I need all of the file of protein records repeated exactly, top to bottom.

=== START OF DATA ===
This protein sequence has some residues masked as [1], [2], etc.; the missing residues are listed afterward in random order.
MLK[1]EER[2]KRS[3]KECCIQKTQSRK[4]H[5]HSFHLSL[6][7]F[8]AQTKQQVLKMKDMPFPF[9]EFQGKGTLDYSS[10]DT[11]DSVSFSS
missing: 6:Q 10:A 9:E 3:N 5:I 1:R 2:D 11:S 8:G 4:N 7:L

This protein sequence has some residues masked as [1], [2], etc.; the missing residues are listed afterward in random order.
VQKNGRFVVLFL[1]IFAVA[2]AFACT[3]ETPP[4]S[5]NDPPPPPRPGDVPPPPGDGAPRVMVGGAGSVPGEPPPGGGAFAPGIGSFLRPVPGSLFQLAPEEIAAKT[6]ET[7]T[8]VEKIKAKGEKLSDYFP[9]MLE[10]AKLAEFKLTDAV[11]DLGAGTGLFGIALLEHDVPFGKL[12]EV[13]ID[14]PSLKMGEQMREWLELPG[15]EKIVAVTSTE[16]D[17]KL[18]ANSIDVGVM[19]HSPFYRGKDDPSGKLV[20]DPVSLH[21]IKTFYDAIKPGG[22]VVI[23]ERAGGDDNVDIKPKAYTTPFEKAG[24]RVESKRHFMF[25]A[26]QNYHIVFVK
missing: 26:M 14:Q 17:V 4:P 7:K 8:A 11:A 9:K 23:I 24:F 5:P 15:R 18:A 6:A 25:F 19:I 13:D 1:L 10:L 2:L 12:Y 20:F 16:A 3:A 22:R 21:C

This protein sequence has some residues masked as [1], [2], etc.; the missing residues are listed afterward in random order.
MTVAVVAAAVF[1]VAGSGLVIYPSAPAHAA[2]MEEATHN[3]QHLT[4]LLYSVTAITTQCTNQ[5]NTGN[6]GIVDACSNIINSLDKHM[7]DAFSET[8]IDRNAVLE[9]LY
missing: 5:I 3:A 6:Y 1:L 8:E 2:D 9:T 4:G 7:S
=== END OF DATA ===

This protein sequence has some residues masked as [1], [2], etc.; the missing residues are listed afterward in random order.
MLK[1]EER[2]KRS[3]KECCIQKTQSRK[4]H[5]HSFHLSL[6][7]F[8]AQTKQQVLKMKDMPFPF[9]EFQGKGTLDYSS[10]DT[11]DSVSFSS
missing: 6:Q 10:A 9:E 3:N 5:I 1:R 2:D 11:S 8:G 4:N 7:L

This protein sequence has some residues masked as [1], [2], etc.; the missing residues are listed afterward in random order.
VQKNGRFVVLFL[1]IFAVA[2]AFACT[3]ETPP[4]S[5]NDPPPPPRPGDVPPPPGDGAPRVMVGGAGSVPGEPPPGGGAFAPGIGSFLRPVPGSLFQLAPEEIAAKT[6]ET[7]T[8]VEKIKAKGEKLSDYFP[9]MLE[10]AKLAEFKLTDAV[11]DLGAGTGLFGIALLEHDVPFGKL[12]EV[13]ID[14]PSLKMGEQMREWLELPG[15]EKIVAVTSTE[16]D[17]KL[18]ANSIDVGVM[19]HSPFYRGKDDPSGKLV[20]DPVSLH[21]IKTFYDAIKPGG[22]VVI[23]ERAGGDDNVDIKPKAYTTPFEKAG[24]RVESKRHFMF[25]A[26]QNYHIVFVK
missing: 26:M 14:Q 17:V 4:P 7:K 8:A 11:A 9:K 23:I 24:F 5:P 15:R 18:A 6:A 25:F 19:I 13:D 1:L 10:L 2:L 12:Y 20:F 16:A 3:A 22:R 21:C

This protein sequence has some residues masked as [1], [2], etc.; the missing residues are listed afterward in random order.
MTVAVVAAAVF[1]VAGSGLVIYPSAPAHAA[2]MEEATHN[3]QHLT[4]LLYSVTAITTQCTNQ[5]NTGN[6]GIVDACSNIINSLDKHM[7]DAFSET[8]IDRNAVLE[9]LY
missing: 5:I 3:A 6:Y 1:L 8:E 2:D 9:T 4:G 7:S